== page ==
Jose Mustre-del-Rio's Homepage

I am a Senior Economist at the Research Department of the Federal Reserve Bank of Kansas City. My research interests are in macroeconomics and labor economics with a focus on labor supply and wealth. 


Wealth and Labor Supply Heterogeneity (Review of Economic Dynamics, 18, 619-634, 2015.)

This paper examines the importance of ex-ante heterogeneity for understanding the relationship between wealth and labor supply when markets are incomplete. An infinite horizon model is estimated where labor supply is indivisible and households are ex-ante heterogeneous in their labor disutility and market skills. The model replicates key features of the distribution of employment, wages, and wealth observed in the data. Importantly, it reverses the prediction that employment falls with wealth, a pervasive feature of models without ex-ante heterogeneity. A byproduct of the model's empirical performance is that it implies labor supply responses to unanticipated wage changes (e.g. Frisch elasticities) that are a half to two-thirds of those recovered from models with only ex-post heterogeneity.

Job Duration Over the Cycle  (Journal of Money, Credit & Banking, Vol. 51, NO. 6, September 2019.)

Evidence from the National Longitudinal Survey of Youth (NLSY) suggests that the cyclicality of job duration depends on the worker’s prior and future employment status. For example, among matches formed with previously nonemployed workers, those that end with the worker returning to nonemployment display procyclical duration. In contrast, matches that end because the worker switches to another job have countercyclical duration. Moreover, differences in starting wages do not account for these patterns.

The Persistence of Financial Distress with Kartik B. Athreya and Juan M. Sánchez (UPDATED)

Accepted Review of Financial Studies.

Using proprietary panel data, we show that many US consumers experience financial distress (35% when distress is defined by having debt in severe delinquency, e.g.) at some point in their lives. However, most distress events are concentrated among a much smaller proportion of consumers in persistent trouble: fewer than 10% of borrowers account for half of all distress events. These facts can be largely accounted for in a straightforward extension of a workhorse model of unsecured debt with informal default that accommodates a simple form of heterogeneity in time preference.

Working Papers

(Federal Reserve Bank of Richmond RWP 19-13)  

During the Great Recession, the collapse of consumption across the US varied greatly but systematically with house-price declines. Our message is that household financial health matters for understanding this relationship. Two facts are essential for our finding: (1) the decline in house prices led to an increase in household financial distress (FD) prior to the decline in income during the recession, and (2) at the zip-code level, the prevalence of FD prior to the recession was positively correlated with house-price declines at the onset of the recession. We measure the power of the financial distress channel using a rich estimated-dynamic model of FD. We find that these channels amplify the aggregate drop in consumption by 7% and 45%, respectively.

(Federal Reserve Bank of Kansas City RWP 12-06)  R&R American Economic Journal: Macroeconomics.

We study the effects of market incompleteness on occupational mobility. Under incomplete markets, low-asset workers remain in low- productivity occupations even when the expected value of switching is positive. In a calibrated model, completing markets against wage risk improves welfare by up to 2.5 percent of lifetime consumption, in part because workers move into better occupations, but also thanks to improved consumption smoothing. We also investigate policies affecting mobility. Subsidizing retraining with additional taxes increases mobility away from low-productivity occupations and is welfare improving. In contrast, an equivalent tax increase redistributed in lump-sum fashion decreases mobility and barely changes welfare.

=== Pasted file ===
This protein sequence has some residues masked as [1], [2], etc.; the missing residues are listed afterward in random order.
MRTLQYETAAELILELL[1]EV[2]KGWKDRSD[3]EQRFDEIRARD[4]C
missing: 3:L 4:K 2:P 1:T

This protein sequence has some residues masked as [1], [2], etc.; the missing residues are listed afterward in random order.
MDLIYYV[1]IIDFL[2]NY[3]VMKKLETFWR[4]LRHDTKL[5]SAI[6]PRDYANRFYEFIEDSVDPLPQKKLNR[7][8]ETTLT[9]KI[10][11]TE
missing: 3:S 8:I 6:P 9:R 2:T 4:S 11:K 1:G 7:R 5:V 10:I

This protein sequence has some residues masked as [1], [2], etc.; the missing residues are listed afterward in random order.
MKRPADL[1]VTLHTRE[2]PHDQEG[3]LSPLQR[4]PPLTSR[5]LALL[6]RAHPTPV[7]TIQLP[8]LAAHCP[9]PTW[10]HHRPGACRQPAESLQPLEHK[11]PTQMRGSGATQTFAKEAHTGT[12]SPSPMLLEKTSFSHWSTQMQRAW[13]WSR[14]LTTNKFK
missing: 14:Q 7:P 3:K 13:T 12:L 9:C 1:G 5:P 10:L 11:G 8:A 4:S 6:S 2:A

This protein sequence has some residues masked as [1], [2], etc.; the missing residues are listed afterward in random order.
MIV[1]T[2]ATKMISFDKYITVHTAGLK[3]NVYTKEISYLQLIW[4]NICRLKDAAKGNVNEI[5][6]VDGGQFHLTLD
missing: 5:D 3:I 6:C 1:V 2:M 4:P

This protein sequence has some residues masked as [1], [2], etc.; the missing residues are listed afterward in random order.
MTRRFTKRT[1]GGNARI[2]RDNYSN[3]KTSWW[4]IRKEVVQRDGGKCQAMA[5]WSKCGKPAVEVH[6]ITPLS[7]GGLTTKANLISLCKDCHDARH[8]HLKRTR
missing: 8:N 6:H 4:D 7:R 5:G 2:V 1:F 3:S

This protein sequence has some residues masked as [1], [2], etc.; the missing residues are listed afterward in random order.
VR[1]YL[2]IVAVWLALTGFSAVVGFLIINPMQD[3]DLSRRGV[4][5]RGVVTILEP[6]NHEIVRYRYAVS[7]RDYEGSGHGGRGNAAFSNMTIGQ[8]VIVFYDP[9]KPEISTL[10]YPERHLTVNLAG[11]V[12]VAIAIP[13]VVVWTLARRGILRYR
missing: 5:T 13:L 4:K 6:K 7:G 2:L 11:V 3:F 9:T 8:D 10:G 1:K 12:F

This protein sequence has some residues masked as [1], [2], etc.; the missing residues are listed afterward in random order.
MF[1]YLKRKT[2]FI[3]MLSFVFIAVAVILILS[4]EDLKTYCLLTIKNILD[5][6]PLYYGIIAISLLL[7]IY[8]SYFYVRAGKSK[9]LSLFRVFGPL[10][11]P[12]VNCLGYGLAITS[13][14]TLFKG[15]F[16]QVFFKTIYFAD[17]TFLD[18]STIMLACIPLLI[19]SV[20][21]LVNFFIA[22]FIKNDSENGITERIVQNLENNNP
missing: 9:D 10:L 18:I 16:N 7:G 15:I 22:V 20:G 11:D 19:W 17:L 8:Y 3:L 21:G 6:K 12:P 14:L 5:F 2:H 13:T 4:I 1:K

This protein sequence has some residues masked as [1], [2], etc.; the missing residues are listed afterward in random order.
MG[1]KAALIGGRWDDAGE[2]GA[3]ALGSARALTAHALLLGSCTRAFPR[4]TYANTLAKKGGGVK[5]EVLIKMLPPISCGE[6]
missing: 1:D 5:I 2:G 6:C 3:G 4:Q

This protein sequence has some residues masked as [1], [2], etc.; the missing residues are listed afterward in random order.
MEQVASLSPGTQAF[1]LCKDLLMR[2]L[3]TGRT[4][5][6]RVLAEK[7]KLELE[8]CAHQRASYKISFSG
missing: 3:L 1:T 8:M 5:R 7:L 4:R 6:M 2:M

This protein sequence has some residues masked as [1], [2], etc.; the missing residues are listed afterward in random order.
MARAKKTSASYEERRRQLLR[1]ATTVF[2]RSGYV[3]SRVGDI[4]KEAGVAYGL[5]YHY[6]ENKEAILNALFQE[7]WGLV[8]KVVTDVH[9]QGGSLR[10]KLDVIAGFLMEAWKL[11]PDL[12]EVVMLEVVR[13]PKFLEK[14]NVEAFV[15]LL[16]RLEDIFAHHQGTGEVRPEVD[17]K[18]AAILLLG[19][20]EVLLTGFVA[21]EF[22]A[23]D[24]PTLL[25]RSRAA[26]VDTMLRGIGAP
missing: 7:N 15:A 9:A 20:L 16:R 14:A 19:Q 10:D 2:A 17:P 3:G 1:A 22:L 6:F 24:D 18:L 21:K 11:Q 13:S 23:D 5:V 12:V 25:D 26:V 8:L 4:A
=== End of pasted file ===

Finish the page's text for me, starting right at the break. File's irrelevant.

(Federal Reserve Bank of Kansas City RWP 14-17).

This paper studies the interaction between nominal rigidities, labor market frictions, and consumption risk in a model where firms face sticky prices and post wage contracts to attract risk-averse workers in a frictional labor market. Comparing a calibrated version of the model with two alternative versions—one that separates search and pricing frictions between two types of firms, and one in which a representative household makes consumption and employment decisions at an aggregate level—highlights the importance of integrating labor market and price-setting frictions with individual consumption risk. Separating search and pricing frictions between wholesale and retail sectors increases movements in inflation while muting those in labor markets and other macroeconomic variables. Meanwhile, using a representative household model significantly diminishes the effects of shocks on output and inflation, but increases the effects on vacancies and unemployment.

Works in Progress

Micro-founding Preference Shocks in DSGE Models with  Jonathan L. Willis

Heterogeneity in U.S. Labor Market Flows with Didem Tüzemen and Jonathan L. Willis

The Aggregate Implications of Labor Supply Near Retirement  with William Peterman     

Downward Nominal Rigid Wages, Inflation, and Unemployment with Andrew Foerster

Super Cool Computational Stuff

Solving the Bewley-Huggett-Aiyagari-Imrohoroglu model with value function iteration on a GPU (slides) (codes)

Disclaimer: The views expressed in this website are solely mine and do not represent the views of the Federal Reserve Bank of Kansas City of the Federal Reserve System.
Subpages (1): GPU stuff